Data captions and legends are important to understand the content of diagrams. Unfortunately the provided alternatives to caption are partially not legible. For example, sums on top of piled columns are not provided. You search in vain for standard functions such as legends which support the viewer not to look back and forth as they are placed directly next to the stream of data.

With our today´s trick it is possible to implement legible and at the same time dynamic captions:

Part 1: Sums on top of piled columns

  • Calculate sum values and insert as new stream of data (right click on diagram, “choose data”, add stream of data)
  • Change stream of data type to “XYZ” of the new stream of data (right click on new column, choose “Change stream of data type”)
  • Invisibly format items and fade in the data caption on top
Summe in Excel Diagramm

Part 2: Legend next to piled column

  • Fade out the standardised legend
  • Extend the column stream of data to an area with empty segments, so that there is enough space for the legend next to the last column
  • Calculate the X- and Y- coordinates for the legend text, depending on the data of the last column (see sample data file)
  • Insert a stream of data of the type “XYZ” (as in part 1)
Steuerung von Excel Legenden
  • (The X-values for the horizontal alignment of the points, can be divided into the data source capture only after the type “point XY” is selected)
  • Formatting points invisible and show data label right
  • First data label of the new data series, click twice (not double), is so marked a single label area
  • “=” type and click on the table cell in the desired legend text is, then Enter to confirm
Excel Template
  • Connect the remaining legend texts with the equivalent chart segments

Finished 🙂

Template Beschriftung direkt an der Säule

In many cases it is important to allocate data to multiple diagrams so the presentation is clear. It results in so-called Small-Multiple illustrations.

If each single diagram uses its own scale, the informative value of the entire page will get lost. In terms of a high quality visualisation, unitary scales are very important. At the same time the diagrams should be of low-maintenance and dynamic.

Negativbeispiel

Skalierung mehrerer Diagramme ohne Excel Trick

This challenge can be managed in Excel with our today´s small trick:

  • Calculate the minimum and maximum of all (!) single values (function MIN and MAX)
  • Insert into each single diagram the minimum and maximum values as an extra data stream
  • Invisibly format the minimum and maximum data stream (no filling, no frame line)
  • Align diagrams of same size next to each other

(keep holding the alt-key when pulling the mouse; then your diagrams lock with the segments)

Excel einfügen einer min-/max-Datenreihe

Done 🙂

Excel to go Skalierung

 

What are Bullet Graphs and where are they used?

Key data overviews on dashboards are easier to understand by visualisation. The realisation is quite difficult, because standardised diagrams are uneligible for this function. Bullet Graphs, a special type of bar diagrams, have been especially developed by Stephen Few. Basically they are very suitable for  those purposes, but they hold some disadvantages in its common form (see illustration 1 and 2), which we have solved in our projects due to a modified, optimised form of visualisation.

 

Illustration 1: The components of a Bullet Graph as it is regularly used in dashboards

  • Bullet Graphs are a special form of bar diagrams
  • They compare a presented key figure with a target value
  • By using background colours, additonal information of quality will be allocated
  • Bullet Graphs are often used in dashboards. They save space and replace tachometer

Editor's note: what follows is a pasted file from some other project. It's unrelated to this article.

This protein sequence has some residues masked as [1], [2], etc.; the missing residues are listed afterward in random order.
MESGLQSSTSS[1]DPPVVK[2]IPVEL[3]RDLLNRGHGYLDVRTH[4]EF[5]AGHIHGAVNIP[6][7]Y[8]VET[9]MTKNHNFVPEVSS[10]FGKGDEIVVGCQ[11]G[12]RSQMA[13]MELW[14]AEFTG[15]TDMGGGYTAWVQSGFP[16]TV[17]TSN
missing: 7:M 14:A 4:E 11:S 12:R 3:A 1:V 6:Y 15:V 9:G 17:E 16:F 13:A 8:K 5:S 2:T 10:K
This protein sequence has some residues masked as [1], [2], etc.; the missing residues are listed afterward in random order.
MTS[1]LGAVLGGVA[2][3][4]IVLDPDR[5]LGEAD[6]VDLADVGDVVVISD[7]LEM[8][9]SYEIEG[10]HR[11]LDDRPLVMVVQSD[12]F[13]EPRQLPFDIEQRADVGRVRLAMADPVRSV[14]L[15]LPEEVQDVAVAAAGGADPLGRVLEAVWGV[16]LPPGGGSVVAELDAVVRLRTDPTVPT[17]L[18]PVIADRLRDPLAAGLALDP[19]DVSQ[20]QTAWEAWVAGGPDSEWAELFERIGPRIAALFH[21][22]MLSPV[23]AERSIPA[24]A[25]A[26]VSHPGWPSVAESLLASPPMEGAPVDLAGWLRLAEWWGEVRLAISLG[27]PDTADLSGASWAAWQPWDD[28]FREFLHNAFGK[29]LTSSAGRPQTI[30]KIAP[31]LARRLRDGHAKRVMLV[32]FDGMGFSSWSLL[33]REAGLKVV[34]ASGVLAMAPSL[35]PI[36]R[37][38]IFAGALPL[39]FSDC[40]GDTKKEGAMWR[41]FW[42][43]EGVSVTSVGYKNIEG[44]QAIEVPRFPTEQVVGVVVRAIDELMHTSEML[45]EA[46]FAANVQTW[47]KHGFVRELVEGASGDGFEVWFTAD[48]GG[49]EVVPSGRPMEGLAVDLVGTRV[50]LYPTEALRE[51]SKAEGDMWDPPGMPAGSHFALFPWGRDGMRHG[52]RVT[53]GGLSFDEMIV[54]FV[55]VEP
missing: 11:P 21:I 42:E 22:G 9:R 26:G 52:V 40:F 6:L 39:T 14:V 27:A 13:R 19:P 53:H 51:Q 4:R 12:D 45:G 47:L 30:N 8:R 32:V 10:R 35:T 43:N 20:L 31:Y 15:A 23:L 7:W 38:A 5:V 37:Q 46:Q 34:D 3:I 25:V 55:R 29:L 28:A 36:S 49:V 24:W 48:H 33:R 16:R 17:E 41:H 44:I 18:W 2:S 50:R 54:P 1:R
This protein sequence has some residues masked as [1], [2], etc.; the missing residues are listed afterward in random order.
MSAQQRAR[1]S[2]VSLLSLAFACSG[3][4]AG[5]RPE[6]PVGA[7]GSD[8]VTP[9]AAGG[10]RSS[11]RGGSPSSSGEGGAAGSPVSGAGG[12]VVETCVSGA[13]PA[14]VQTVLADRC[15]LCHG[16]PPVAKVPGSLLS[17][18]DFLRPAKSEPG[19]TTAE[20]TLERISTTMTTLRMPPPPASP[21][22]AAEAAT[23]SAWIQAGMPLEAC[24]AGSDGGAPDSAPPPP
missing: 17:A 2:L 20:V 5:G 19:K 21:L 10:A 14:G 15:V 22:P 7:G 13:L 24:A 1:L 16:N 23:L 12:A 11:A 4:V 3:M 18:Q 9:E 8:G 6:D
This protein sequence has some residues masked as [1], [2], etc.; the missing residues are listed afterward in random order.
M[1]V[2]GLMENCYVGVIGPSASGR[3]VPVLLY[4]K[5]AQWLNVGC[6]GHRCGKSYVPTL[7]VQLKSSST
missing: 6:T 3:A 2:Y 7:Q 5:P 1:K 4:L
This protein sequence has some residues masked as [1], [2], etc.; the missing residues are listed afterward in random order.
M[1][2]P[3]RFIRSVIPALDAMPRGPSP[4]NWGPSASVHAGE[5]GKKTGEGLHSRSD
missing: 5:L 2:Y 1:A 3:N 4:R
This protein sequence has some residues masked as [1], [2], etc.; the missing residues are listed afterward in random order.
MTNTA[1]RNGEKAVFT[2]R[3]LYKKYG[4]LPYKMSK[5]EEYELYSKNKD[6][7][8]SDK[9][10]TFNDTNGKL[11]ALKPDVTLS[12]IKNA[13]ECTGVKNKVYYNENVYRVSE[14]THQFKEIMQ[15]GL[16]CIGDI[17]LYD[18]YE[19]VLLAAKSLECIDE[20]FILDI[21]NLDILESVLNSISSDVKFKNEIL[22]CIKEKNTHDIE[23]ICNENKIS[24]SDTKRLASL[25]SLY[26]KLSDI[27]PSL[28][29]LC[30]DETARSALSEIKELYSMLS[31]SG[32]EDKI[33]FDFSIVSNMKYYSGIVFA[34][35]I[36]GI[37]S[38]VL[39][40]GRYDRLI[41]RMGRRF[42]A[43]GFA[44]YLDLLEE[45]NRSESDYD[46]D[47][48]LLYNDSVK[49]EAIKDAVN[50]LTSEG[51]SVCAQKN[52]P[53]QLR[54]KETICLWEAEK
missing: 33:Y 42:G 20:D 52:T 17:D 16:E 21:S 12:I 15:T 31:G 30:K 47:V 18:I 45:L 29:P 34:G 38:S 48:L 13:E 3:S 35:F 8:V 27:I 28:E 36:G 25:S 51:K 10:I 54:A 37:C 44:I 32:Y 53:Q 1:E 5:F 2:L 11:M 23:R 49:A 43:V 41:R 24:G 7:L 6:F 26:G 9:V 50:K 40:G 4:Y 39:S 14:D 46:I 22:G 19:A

• Bullet Graphs can be aligned horizontally or vertically

 

Illustration2: Dashboards with Bullet Graphs as they are often recommended and used

 

 5 disadvantages of this Bullet Graph illustration

  • The graphics become confusing very quickly, because many detailed information is shared, which is not necessarily needed or partly not available at all. For example the quality statement “bad, okay, good”. This disadvantage mainly occurs when many Bullet Graphs are displayed on one page (list of key data).
  • Variations of the goal are not visualised and therefore difficult to see. The only part easy to read is, if the bar of the just value is overstepping the target value. For the viewer it still would be important if the overstepping is good or bad and how large the variation is.
  • Coloured background areas distract the viewer from the main information, which is the bar of the just value and the target value. The coloured areas always look the same, no matter if the goal was reached or not. They rather disrupt the perception than to support it.
  • Background areas decrease the contrast towards the bar of the just value and target value. Thus, these essential graphical elements are difficult to see in the front.
  • Target areas are difficult to illustrate. In practice there are not only set target values (single values) for key data but often also for target areas. With this key data (KPI) the goal is considered achieved as long as the just value is between the minimum and maximum level of the target area.

 

How to ideally use the idea of Bullet Graphs in dashboards

For the use in dashboards we use a specially optimised form of Bullet Graphs (Illustration 3), which avoid the named disadvantages and bring additional visual features.

 

Illustration 3: Dashboard with Bullet Graphs recommended by chartisan

 

  • The simplified illustration without unnecessary background areas allows a quick overview
  • Indicated are the target values (single values) or target value areas (minimum/maximum level)
  • Variations will be highlighted in colours: positive (desired)= green, negative (undesired) = red. The extend of the variation is easily captured. Viewers immediately see where there is “a lot” red or green flashing.
  • The value caption is space-saving and clearly stored within the columns of the chart.
  • This optimised graphic form uses the strengths of the original Bullet Graphs and complements them with a visual drift indicator. The detail level has been reduced as much as possible, whereby these optimised Bullet Graphs are ideal for lists of key data.

 

By the way, we have managed and automised the displayed example with some tricks in Excel. As often the idea was key not the tool. Having said this, we hopefully could inspire you. Should you look for further good ideas for your reporting, contact us!